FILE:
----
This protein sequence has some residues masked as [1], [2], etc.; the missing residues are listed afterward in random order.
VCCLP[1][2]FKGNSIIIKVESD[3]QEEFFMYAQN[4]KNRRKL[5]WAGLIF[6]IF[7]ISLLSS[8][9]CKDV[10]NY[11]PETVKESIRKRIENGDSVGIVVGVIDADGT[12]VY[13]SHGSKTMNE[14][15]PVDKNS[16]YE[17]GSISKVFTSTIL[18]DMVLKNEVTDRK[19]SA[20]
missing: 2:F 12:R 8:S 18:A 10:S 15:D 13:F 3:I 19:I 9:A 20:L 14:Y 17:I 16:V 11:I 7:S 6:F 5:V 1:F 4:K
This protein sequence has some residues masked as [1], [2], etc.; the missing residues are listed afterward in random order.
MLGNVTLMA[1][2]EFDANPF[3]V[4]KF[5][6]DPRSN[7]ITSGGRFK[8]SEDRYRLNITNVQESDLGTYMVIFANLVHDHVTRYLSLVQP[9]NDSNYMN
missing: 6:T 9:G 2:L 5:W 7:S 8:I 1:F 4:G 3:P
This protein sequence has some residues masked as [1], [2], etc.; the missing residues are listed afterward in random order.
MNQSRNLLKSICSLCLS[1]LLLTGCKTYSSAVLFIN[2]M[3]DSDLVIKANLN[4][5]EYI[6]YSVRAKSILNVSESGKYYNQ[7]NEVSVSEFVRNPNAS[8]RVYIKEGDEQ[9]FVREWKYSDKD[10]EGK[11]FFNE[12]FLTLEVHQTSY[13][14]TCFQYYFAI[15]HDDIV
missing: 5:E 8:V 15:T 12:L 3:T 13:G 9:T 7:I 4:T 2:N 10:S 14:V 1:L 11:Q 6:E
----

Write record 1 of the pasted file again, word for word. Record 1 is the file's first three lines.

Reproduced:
This protein sequence has some residues masked as [1], [2], etc.; the missing residues are listed afterward in random order.
VCCLP[1][2]FKGNSIIIKVESD[3]QEEFFMYAQN[4]KNRRKL[5]WAGLIF[6]IF[7]ISLLSS[8][9]CKDV[10]NY[11]PETVKESIRKRIENGDSVGIVVGVIDADGT[12]VY[13]SHGSKTMNE[14][15]PVDKNS[16]YE[17]GSISKVFTSTIL[18]DMVLKNEVTDRK[19]SA[20]
missing: 2:F 12:R 8:S 18:A 10:S 15:D 13:F 3:I 19:I 9:A 20:L 14:Y 17:I 16:V 11:I 7:S 6:F 5:V 1:F 4:K